With “Death in Heaven,” ‘Doctor Who’ Finishes Series 8 On a High Note, Leaving Us Wanting More

By  · Published on November 9th, 2014

BBC America

The biggest problem I have with the Doctor Who series 8 finale, “Death in Heaven,” is really a compliment: there wasn’t enough Missy (Michelle Gomez). The female incarnate of the Master is one of the most enjoyable villains I’ve seen in a long time, on television or in the movies. She’s a wicked blend of Bond nemesis and evil Mary Poppins (with a dash of Marilyn Monroe impersonation), and it’s probably for the best that I was left wanting more. That’s usually a sign that the desired element was employed just enough. I got the impression that her “death” is more her teleporting away just in time, so it’s likely the rival Time Lord will be back in the future, but it’s unlikely that Gomez will be playing him/her. Hopefully it’s not the last we see of her in general. The current era of 007 movies could use an Irma Blunt/Rosa Klebb-type henchwoman, am I right?

Missy’s most shining scene in this episode is when she escapes from captivity aboard the the U.N.I.T. airliner. Poor Osgood (Ingrid Oliver), a character who hasn’t been around for very long (she was introduced and only otherwise appears in last year’s “The Day of the Doctor”) yet one that I got upset about more than normal with a Doctor Who supporting role. I wasn’t even as emotional when Kate Stewart (Jemma Redgrave) is sucked out of the plane and seems to fall to her death – of course, I assumed she was going to turn out alive somehow anyway. I think it’s because Osgood is one of us, a Doctor Who fan, always wearing Doctor cosplay (this time the Eleventh’s bow-tie and Tenth’s sneakers), that it felt personal. Plus the sneaky, drawn out way she’s killed, with the devilish countdown, really is just brilliantly, heartlessly played by Gomez.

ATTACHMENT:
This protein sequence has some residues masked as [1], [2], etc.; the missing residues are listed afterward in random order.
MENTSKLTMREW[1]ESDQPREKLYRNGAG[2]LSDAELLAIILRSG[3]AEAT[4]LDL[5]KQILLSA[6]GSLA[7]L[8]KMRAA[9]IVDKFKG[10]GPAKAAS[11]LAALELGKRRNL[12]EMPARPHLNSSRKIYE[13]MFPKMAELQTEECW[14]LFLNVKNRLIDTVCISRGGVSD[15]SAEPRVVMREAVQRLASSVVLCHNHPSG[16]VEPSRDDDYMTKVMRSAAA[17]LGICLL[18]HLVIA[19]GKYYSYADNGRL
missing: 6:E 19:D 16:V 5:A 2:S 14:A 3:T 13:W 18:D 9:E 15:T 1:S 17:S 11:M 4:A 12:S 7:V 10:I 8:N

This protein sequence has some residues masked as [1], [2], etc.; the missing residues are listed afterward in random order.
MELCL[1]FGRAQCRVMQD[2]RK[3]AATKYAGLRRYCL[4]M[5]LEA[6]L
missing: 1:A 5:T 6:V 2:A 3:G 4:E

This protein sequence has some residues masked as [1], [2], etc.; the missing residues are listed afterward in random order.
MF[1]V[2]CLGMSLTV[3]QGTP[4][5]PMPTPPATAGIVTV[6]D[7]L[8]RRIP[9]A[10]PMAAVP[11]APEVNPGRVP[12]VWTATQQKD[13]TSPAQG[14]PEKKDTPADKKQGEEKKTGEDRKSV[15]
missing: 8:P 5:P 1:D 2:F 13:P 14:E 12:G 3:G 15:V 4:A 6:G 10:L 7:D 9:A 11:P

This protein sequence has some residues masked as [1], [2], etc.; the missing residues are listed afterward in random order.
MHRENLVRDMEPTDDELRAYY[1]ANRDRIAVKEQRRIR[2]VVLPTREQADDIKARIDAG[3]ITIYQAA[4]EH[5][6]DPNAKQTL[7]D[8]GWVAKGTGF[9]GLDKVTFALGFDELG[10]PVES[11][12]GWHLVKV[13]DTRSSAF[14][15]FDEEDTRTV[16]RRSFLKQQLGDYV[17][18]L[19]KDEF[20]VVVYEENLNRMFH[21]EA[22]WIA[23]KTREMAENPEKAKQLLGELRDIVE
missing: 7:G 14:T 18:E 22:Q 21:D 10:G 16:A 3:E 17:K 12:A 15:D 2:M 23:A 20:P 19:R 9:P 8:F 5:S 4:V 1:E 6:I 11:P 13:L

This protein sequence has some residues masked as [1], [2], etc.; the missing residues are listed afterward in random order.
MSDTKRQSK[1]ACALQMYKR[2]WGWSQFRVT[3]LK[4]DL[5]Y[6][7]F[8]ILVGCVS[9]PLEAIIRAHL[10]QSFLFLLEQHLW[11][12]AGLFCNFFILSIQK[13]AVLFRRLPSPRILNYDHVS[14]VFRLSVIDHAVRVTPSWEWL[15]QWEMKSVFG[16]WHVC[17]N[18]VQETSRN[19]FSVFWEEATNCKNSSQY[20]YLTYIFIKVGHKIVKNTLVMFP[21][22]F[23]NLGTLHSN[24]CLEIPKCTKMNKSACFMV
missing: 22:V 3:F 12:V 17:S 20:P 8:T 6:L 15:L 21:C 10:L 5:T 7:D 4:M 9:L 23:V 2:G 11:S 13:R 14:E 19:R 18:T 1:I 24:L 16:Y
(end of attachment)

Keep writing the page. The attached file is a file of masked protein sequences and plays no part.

“Death in Heaven” is great for many other reasons, too, including some of the best lines of the series in at least a year (“Never trust a hug…”) and some perfectly clever situations. There’s the way that Clara (Jenna Coleman) plays Doctor again, for instance. We have a female Master, so why not a female Doctor for just a brief moment, and while there are interesting identifications being made, how about the Doctor (Peter Capaldi) being named the President of the World and Danny Pink (Samuel Anderson) becoming a Cyberman – and also Brigadier Lethbridge-Stewart (obviously not played by the late Nicholas Courtney)? We got the Night of the Cybermen Dead, albeit without enough zombie-attack pleasure, and a bit clearly paying tribute to the Twilight Zone episode “Nightmare at 20,000 Feet.”

The murder of Osgood isn’t the only great emotional beat for this season-ender, either. After we’re made aware of the Cyberman Danny, the part where Clara tells him that basically she likes the Doctor more, trusts him more, is more faithful to, etc., we can feel her boyfriend’s newly metallic heart being crushed. Danny has consistently been one of the better ingredients of series 8, and his significance pays off very well in that sad scene as well as the one where he again calls the Doctor out for being like a military officer who too easily makes choices about the fate of others when it comes to winning a battle and lets his underlings do the brunt of the work so he doesn’t have to get his hands dirty. Missy shows up and digs it all in deeper in revealing that her master plan (or should we say mistress plan?) is just a overly illustrated point about him not being purely good.